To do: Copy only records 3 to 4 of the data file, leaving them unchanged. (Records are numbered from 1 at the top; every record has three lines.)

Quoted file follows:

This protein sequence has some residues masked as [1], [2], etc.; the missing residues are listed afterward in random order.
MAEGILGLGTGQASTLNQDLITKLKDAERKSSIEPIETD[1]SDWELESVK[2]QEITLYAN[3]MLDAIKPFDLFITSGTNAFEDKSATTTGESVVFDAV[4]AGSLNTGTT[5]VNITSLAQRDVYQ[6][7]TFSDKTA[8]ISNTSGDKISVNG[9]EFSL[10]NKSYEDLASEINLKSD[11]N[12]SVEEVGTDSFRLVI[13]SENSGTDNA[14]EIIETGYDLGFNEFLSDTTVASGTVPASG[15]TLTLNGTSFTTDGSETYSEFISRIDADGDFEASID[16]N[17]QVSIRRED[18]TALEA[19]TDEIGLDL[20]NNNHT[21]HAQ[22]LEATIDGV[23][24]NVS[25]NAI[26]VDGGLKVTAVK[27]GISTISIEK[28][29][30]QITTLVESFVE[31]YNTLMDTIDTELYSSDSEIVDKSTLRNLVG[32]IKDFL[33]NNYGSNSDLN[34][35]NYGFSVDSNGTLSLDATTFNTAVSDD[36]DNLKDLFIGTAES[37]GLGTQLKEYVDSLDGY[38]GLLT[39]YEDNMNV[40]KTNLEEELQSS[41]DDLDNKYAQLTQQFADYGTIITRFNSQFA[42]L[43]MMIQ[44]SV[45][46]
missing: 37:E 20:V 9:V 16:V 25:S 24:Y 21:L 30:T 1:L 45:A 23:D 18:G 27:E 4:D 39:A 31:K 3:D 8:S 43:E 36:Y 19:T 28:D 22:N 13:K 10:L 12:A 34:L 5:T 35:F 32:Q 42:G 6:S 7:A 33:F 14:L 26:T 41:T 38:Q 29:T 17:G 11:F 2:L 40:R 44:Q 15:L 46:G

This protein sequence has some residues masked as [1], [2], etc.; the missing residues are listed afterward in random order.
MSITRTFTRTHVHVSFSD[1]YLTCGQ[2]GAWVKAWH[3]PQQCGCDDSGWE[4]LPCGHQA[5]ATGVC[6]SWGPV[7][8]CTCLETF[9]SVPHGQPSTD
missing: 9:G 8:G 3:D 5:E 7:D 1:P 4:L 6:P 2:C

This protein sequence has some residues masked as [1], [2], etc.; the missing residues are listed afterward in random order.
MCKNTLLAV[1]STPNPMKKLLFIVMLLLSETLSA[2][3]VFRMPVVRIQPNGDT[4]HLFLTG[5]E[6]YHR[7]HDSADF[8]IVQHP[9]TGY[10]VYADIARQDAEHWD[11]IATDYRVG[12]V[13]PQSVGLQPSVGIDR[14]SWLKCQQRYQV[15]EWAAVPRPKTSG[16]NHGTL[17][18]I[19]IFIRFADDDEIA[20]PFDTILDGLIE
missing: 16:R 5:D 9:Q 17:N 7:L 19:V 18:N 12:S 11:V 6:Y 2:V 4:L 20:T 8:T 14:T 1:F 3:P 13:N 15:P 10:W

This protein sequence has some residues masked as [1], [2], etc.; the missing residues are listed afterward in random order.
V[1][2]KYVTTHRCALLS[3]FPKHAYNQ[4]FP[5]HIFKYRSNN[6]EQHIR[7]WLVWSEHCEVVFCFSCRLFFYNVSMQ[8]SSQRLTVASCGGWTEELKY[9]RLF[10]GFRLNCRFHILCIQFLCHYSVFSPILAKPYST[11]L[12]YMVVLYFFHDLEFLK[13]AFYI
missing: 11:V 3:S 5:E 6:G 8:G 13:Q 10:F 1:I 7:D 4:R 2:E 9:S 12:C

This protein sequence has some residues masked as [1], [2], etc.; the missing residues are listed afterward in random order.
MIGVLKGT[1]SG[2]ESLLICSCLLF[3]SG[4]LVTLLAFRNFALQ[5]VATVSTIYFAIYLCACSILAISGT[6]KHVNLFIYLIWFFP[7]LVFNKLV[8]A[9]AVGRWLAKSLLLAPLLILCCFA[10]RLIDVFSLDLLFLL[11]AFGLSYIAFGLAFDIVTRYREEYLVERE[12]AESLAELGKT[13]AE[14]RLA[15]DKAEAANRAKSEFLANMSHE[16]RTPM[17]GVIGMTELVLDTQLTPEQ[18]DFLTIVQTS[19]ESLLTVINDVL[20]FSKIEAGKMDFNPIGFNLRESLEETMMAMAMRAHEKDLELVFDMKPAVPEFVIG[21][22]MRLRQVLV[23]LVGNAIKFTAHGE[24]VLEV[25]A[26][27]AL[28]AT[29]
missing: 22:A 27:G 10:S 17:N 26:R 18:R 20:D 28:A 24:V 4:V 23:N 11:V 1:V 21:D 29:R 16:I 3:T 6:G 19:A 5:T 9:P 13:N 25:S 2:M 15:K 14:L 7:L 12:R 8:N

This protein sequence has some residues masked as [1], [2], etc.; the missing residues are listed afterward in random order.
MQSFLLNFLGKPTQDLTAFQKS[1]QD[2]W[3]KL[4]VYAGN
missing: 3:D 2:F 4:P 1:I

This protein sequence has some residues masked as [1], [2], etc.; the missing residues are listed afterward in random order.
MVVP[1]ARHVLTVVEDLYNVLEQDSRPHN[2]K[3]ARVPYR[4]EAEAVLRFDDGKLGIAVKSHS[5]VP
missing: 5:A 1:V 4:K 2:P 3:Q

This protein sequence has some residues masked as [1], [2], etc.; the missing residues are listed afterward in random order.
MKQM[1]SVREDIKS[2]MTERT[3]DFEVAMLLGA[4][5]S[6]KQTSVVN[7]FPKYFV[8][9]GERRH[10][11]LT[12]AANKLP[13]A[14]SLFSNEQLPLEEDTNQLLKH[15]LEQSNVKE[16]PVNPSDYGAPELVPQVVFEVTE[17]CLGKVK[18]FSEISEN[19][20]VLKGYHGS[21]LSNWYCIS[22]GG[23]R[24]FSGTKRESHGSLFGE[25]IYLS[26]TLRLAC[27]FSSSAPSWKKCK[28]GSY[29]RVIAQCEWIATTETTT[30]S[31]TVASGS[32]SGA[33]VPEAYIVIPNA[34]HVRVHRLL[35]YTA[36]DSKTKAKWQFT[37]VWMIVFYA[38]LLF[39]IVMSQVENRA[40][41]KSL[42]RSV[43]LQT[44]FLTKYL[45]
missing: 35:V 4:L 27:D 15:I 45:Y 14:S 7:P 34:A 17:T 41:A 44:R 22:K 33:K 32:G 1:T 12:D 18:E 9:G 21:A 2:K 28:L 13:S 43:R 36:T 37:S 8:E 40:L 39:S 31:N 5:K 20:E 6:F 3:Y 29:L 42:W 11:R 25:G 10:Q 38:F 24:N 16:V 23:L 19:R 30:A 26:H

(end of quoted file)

This protein sequence has some residues masked as [1], [2], etc.; the missing residues are listed afterward in random order.
MCKNTLLAV[1]STPNPMKKLLFIVMLLLSETLSA[2][3]VFRMPVVRIQPNGDT[4]HLFLTG[5]E[6]YHR[7]HDSADF[8]IVQHP[9]TGY[10]VYADIARQDAEHWD[11]IATDYRVG[12]V[13]PQSVGLQPSVGIDR[14]SWLKCQQRYQV[15]EWAAVPRPKTSG[16]NHGTL[17][18]I[19]IFIRFADDDEIA[20]PFDTILDGLIE
missing: 16:R 5:D 9:Q 17:N 7:L 19:V 18:N 12:S 11:V 6:Y 2:V 4:L 20:T 8:T 14:T 1:F 3:P 13:N 15:P 10:W

This protein sequence has some residues masked as [1], [2], etc.; the missing residues are listed afterward in random order.
V[1][2]KYVTTHRCALLS[3]FPKHAYNQ[4]FP[5]HIFKYRSNN[6]EQHIR[7]WLVWSEHCEVVFCFSCRLFFYNVSMQ[8]SSQRLTVASCGGWTEELKY[9]RLF[10]GFRLNCRFHILCIQFLCHYSVFSPILAKPYST[11]L[12]YMVVLYFFHDLEFLK[13]AFYI
missing: 11:V 3:S 5:E 6:G 8:G 13:Q 10:F 1:I 7:D 4:R 2:E 9:S 12:C